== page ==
(Adds India's Serum Institute, reaction)
By Michael Holden
LONDON, Sept 12 (Reuters) - AstraZeneca has resumed
British clinical trials of its COVID-19 vaccine, one of the most
advanced in development, after getting the green light from
safety watchdogs, the company said on Saturday.
The late-stage trials of the experimental vaccine, developed
with researchers from the University of Oxford, were suspended
this week after an illness in a study subject in Britain,
casting doubts on an early rollout.
"On 6 September, the standard review process triggered a
voluntary pause to vaccination across all global trials to allow
review of safety data by independent committees, and
international regulators," AstraZeneca said.
It added that safety reviewers had recommended to Britain's
Medicines Health Regulatory Authority (MHRA) that it was safe to
resume the British trials.
The patient involved in the study had been reportedly
suffering from neurological symptoms associated with a rare
spinal inflammatory disorder called transverse myelitis.
AstraZeneca, based in Cambridge, said it could not disclose
further medical information.
"The Company will continue to work with health authorities
across the world and be guided as to when other clinical trials
can resume to provide the vaccine broadly, equitably and at no
profit during this pandemic," AstraZeneca said.
It declined to elaborate further on when other global trials
were expected to restart, but the Serum Institute of India said
it would restart its trials once it had permission from the
Drugs Controller General of India.
Governments around the world are desperate for a vaccine to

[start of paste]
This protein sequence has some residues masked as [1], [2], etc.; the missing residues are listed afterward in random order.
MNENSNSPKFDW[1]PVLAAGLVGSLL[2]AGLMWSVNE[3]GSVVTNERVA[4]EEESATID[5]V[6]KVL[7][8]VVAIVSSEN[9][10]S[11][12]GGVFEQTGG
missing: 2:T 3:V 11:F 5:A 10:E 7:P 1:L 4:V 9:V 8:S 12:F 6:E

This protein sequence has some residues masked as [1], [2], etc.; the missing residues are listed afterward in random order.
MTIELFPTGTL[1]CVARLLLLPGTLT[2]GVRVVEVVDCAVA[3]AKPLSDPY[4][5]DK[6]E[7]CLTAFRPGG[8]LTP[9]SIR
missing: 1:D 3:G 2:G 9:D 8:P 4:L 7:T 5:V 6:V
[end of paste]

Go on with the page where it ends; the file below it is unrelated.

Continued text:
help end the pandemic, which has caused more than 900,000 deaths
and global economic turmoil. The World Health Organization (WHO)
had flagged AstraZeneca's as the most promising.
The vaccine is in late-stage clinical trials in the United
States, Britain, Brazil and South Africa and additional trials
are planned in Japan and Russia.
The pause of the trials came after reports that the United
States was aiming for fast-track authorization or approval of a
vaccine before November's presidential election.
Leading U.S. and European vaccine developers have pledged to
uphold scientific safety and efficacy standards for their
experimental vaccines and not bow to political pressures to rush
AstraZeneca has already agreed to supply close to three
billion doses to governments across the globe - more than any
other vaccine project.
The WHO's chief scientist said the pause in the trial should
serve as a "wake-up" call that there would be ups and downs in
the development of a vaccine.
"Inevitably with such a large trial there will be times when
safety issues arise," said Peter Openshaw, professor of
experimental medicine at Imperial College London.
"We must all hope that there are no future events and that
the vaccine proves both safe and effective."
(Reporting by Michael Holden; Additional reporting by Radhika
Anilkumar in Bengaluru, Editing by William Maclean and Pravin